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In Part 1 and 2 of this series of modal validation blog posts, we validated MASTA modelling of a singular gearbox half casing and casings bolted together against modal test data.

Our findings are available here:

Part One

Part Two

Part Three (this blog) expands on this research by including a full gearbox casing made of two separate halves bolted together, as well as gearbox internals of gears, shafts, and bearings.

Let Us Begin

Modal tests were performed in the same manner as described in Part 1 and Part 2; an impact hammer and roving accelerometer were used to capture mode shapes of the structure.

The bearings are loaded by gravity, which is also specified in the associated MASTA model.

Casings bolted together with internals test setup

Casings bolted together with internals MASTA model

The connection of bearings to the FE casing can be considered with a single node at the centre of the bearing or a node ring with each node at a bearing element position.

The bearing ring may also be included in the casing FE to provide a more realistic node connection patch.

The bearings for this gearbox have a sliding fit on the shafts and a shrink fit in the casing, so we are determining the most accurate FE setup for this arrangement.

Condensation node setup with single node for bearing, single node for bearing with bearing ring included in FE, and ring of nodes for bearing with bearing ring in FE

What Did We Find?

To validate the test, I found a small number of off-diagonal terms on each test vs itself MAC plot, indicating that enough accelerometer positions were used to find the full mode shapes in both tests.

MAC plot test versus itself for casings bolted together with internals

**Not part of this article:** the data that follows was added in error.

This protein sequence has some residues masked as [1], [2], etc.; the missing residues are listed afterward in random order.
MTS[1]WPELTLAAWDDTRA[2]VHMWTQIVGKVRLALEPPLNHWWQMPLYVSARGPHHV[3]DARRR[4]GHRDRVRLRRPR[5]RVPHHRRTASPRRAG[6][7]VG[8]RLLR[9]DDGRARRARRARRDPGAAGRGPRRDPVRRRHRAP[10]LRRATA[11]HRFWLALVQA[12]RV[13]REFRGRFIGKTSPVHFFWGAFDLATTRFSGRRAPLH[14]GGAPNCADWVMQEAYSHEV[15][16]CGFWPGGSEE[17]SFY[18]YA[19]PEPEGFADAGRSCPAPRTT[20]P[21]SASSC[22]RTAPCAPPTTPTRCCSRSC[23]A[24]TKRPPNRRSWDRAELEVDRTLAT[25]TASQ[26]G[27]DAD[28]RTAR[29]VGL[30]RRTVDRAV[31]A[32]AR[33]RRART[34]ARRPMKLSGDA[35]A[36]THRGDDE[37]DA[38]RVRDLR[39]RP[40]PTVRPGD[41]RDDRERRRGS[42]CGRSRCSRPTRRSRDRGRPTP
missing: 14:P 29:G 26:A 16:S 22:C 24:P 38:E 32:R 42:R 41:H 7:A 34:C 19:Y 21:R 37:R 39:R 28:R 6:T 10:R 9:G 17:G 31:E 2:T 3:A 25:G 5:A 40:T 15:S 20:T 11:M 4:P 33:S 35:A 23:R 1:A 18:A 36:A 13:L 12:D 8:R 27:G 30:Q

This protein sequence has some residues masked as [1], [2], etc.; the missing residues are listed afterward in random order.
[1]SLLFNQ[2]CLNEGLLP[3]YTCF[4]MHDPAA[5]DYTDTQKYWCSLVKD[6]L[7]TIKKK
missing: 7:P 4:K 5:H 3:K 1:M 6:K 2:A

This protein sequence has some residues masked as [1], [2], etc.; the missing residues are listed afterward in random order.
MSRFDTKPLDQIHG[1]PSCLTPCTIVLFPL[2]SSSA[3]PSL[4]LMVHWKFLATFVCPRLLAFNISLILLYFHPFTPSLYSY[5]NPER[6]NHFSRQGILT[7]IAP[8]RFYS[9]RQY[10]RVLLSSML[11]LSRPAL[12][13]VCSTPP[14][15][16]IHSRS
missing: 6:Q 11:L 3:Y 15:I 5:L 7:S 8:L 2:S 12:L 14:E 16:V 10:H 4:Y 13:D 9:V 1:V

Test versus simulation MAC plots show very good correlation up to ~ 4 kHz, with correlation generally weakening as frequency is increased.

Frequency differences between modes are also mostly under 5%.

MAC plot test versus simulation for casings bolted together with internals

High frequency differences between modes are seen below 1 kHz; looking at the mode shapes, these lower frequency modes are effectively rigid body modes of the casing and so are less important for potential casing vibration when in operation.

This also explains why these modes have high MAC numbers in the MAC plot when compared to multiple test modes.

Casings bolted together with internals mode shape for mode 4

Casings bolted together with internals mode shape for mode 10

Below is an example of a mode with high strain energy in the casing and casing panel expansion, a more characteristic mode of the structure that will be important to model accurately when considering full vibration response from, for example, gear or motor excitation.

This mode has a high MAC number, indicating it was captured accurately.

Casings bolted together with internals mode shape for mode 16

I used the average MAC number on the diagonal to compare the various model setup changes to the FE model for the test vs simulation MAC plots,

  • Including bearings rings in the casing FE made a noticeable improvement to the correlation
  • Including node rings for the bearings made little difference to the modal correlation in the case of distributing couplings
    • This is expected as distributing couplings will not affect the global stiffness of the structure
  • Including node rings for the bearings made a noticeable improvement to the modal correlation in the case of kinematic couplings
Distributing / Kinematic Single Node / Node Ring Bearing Rings Included in FE? Average MAC on Diagonal
Distributing Single Node No 0.43
Distributing Single Node Yes 0.51
Distributing Node Ring Yes 0.50
Kinematic Single Node No 0.39
Kinematic Single Node Yes 0.46
Kinematic Node Ring Yes 0.50

Average MAC numbers across diagonal for various bearing modelling changes

It should be noted that node rings will more accurately model the loads at each bearing element, so when considering harmonic analysis of gear whine for example this may still provide a route for improving model accuracy and/or correlation.

However, node rings can also make thermal and fitting effects more difficult to analyse, so they should not be used in all cases, and the increase in condensation nodes increases FE reduction times.

To Wrap Up

Following modal testing validation of a single gearbox casing half and casing halves bolted together in part 1 and part 2 of this blog post, this has been extended to include casings bolted together with internals of gears, shafts and bearings.

For all bearing modelling options, an average MAC number of greater than 0.4 across the leading diagonal was obtained up to 5 kHz, and modal frequency differences of less than 5% were seen for most modes.

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Andy Gale